USS MIDWAY Time Machine Part I
Updated: Mar 21, 2021
Got very choked up today as I walked the flight deck of the USS Midway moored in San Diego. It was one of the Naval Aircraft Carrier's my dad was stationed on as a pilot (F4U Corsair - think USMC Pappy Boyington WWII).
Outside the bridge I leaned against the railing surveying the flight deck below me and thinking; my dad may have stood in this very spot 72 years ago. I closed my tear filled eyes and managed to drown out the surrounding distractions. For one brief moment I was lost in yesteryear and finding myself not only in my father's shoes, but in his mind as well. The year was 1945. I stood overlooking the flight-deck wearing flight suit and leather flight jacket which did little to curb the cold 40 knot wind whipping over the bow in unison with the lashing waves. The Captain had ordered the Midway into the wind in ready to launch aircraft. One by one they'd launch every 45 seconds until our entire squadron was airborne. I'd just left the Ready Room where I'd spent the better part of the past hour briefed on the mission at hand. Just last week we'd gotten word the war had ended. Though jubilant I was as anyone would be, my mind could only focus on my love at hand; touching the sky in my F4U fighter. The same fighter-bomber Japanese pilots regarded as the most formidable American fighter of World War II, and which had an 11:1 kill ratio. Always a comforting thought. I leaned over the railing holding on with both hands to steady myself from the constant pitching. I turned my head to the left to catch a glimpse of the first aircraft rising from below deck on the elevator. I could tell by the tail it was the F6F Hellcat fighter. It was a fine plane but once I'd dated the F4U Corsair, I knew I'd found a good thing-she was my gal and I was her faithful husband. Forty-five minutes later and pre-flight inspection complete, I found myself sitting in the cockpit next in line for left launch. I looked right as my buddy Lt. James R. "Mack" Mackensie, got the the launch signal from the shooter in yellow, Lt. Cmdr Jack “JJ” Johnson. Four seconds later he was thrown back in his seat, eyeballs flattened from the four G thrill ride from the steam-powered catapult. As many times as I have experienced this, I have not gotten used to it yet in terms of no big deal. Too me it's always a big deal. I once, and only once, made the mistake of looking left at the precise time of launch. I spent the rest of the day flying with my peripheral vision. I got the move forward signal from JJ. My heart raced. Damn I love this- “You ready to go?” My sister asked.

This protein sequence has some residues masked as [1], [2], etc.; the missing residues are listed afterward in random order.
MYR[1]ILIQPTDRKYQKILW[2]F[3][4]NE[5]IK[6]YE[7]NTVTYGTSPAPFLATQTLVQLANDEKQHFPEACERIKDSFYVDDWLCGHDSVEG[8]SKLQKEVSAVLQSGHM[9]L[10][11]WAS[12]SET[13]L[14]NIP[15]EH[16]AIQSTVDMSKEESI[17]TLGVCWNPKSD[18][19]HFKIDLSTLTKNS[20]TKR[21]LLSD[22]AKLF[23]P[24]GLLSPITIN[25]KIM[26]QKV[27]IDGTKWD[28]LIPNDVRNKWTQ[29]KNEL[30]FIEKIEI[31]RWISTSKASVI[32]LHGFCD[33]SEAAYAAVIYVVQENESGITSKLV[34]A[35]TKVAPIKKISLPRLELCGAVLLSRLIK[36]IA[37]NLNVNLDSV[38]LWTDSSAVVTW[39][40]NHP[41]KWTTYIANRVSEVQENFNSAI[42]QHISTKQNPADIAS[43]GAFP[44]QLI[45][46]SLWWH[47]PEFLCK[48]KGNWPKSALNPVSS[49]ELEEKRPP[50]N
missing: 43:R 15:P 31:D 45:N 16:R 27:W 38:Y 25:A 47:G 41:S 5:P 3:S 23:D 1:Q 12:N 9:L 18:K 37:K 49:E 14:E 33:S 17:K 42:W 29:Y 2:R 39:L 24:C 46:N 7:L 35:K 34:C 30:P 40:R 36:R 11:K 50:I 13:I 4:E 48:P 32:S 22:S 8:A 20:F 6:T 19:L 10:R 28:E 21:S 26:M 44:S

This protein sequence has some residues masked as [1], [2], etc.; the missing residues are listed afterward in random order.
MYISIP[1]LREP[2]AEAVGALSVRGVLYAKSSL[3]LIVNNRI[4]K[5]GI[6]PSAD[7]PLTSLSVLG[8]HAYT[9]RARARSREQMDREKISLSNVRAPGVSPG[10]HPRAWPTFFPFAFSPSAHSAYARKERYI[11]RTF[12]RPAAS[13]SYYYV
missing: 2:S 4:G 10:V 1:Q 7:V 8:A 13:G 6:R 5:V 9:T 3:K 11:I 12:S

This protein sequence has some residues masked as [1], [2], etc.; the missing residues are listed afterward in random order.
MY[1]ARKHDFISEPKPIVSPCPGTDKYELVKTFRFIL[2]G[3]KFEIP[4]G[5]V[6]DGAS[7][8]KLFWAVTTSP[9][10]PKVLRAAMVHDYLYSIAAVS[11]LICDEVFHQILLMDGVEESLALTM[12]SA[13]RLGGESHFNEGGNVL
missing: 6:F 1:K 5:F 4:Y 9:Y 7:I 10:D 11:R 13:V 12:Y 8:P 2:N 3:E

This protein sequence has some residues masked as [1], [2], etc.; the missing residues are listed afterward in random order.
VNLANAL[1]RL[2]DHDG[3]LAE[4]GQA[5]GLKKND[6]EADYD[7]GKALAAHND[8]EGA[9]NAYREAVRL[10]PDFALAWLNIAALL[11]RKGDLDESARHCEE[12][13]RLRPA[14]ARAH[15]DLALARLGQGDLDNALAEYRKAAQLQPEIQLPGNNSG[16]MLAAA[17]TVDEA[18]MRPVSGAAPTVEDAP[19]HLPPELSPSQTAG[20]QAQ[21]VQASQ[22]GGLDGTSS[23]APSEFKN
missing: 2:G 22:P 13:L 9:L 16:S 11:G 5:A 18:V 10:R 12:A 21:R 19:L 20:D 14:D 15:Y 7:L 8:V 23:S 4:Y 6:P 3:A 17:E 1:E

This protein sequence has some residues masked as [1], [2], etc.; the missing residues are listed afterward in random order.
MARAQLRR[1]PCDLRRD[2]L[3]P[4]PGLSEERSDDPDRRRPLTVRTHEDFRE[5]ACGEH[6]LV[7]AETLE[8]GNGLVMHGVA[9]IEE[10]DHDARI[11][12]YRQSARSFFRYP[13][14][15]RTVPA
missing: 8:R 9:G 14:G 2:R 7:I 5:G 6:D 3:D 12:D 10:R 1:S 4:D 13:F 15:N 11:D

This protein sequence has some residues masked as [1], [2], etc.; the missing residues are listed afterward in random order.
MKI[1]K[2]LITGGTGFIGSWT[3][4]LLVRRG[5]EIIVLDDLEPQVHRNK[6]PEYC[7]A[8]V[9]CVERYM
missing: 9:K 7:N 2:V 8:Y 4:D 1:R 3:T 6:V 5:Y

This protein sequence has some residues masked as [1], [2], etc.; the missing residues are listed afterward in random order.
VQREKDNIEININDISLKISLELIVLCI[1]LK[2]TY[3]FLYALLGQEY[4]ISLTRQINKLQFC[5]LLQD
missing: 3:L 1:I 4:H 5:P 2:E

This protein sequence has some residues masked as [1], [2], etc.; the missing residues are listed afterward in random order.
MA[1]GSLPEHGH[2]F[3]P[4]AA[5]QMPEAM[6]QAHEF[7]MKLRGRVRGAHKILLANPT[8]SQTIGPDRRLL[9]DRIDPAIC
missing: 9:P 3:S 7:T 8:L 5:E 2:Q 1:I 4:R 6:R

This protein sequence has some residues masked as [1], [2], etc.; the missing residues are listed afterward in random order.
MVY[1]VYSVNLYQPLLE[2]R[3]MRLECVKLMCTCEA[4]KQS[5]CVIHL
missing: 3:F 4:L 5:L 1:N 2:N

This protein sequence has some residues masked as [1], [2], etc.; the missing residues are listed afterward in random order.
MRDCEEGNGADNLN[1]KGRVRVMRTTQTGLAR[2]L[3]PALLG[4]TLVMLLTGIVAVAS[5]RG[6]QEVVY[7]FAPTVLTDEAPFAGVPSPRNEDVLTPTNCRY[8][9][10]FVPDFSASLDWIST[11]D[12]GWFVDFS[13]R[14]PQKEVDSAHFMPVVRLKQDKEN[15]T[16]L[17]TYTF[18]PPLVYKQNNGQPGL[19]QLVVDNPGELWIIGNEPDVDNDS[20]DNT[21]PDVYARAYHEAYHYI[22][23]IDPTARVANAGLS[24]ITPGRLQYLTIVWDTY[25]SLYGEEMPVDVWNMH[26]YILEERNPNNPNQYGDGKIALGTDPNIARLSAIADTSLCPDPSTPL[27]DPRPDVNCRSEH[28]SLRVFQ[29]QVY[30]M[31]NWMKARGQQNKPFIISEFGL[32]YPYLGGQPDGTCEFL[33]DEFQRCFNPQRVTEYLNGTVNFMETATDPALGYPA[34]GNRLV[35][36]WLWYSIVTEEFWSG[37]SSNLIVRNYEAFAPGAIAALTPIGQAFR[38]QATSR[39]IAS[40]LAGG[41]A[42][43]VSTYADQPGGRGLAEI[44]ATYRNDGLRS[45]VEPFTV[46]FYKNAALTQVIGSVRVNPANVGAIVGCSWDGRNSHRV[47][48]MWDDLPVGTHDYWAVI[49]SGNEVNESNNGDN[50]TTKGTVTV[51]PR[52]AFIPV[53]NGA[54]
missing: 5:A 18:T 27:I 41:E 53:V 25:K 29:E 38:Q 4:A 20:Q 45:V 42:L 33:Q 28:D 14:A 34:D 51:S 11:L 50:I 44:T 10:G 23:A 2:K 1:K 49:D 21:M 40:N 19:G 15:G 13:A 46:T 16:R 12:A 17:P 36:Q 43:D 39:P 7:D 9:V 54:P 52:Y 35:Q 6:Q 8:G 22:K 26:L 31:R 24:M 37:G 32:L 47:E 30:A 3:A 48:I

I was instantly aroused from my daydreams of 1945 and catapulted back to the present day with more G's than I can count. "No," I said to her. “Yes, I guess.” I answered while opening my eyes to see the more modern day F14 Tomcat sitting below me on the flight deck, which even now is outdated and replaced by the F18 Hornet.
"You alright," she asked?
I turned to look at her and paused for a moment, “Yes, just feeling...old.” DeForest Shields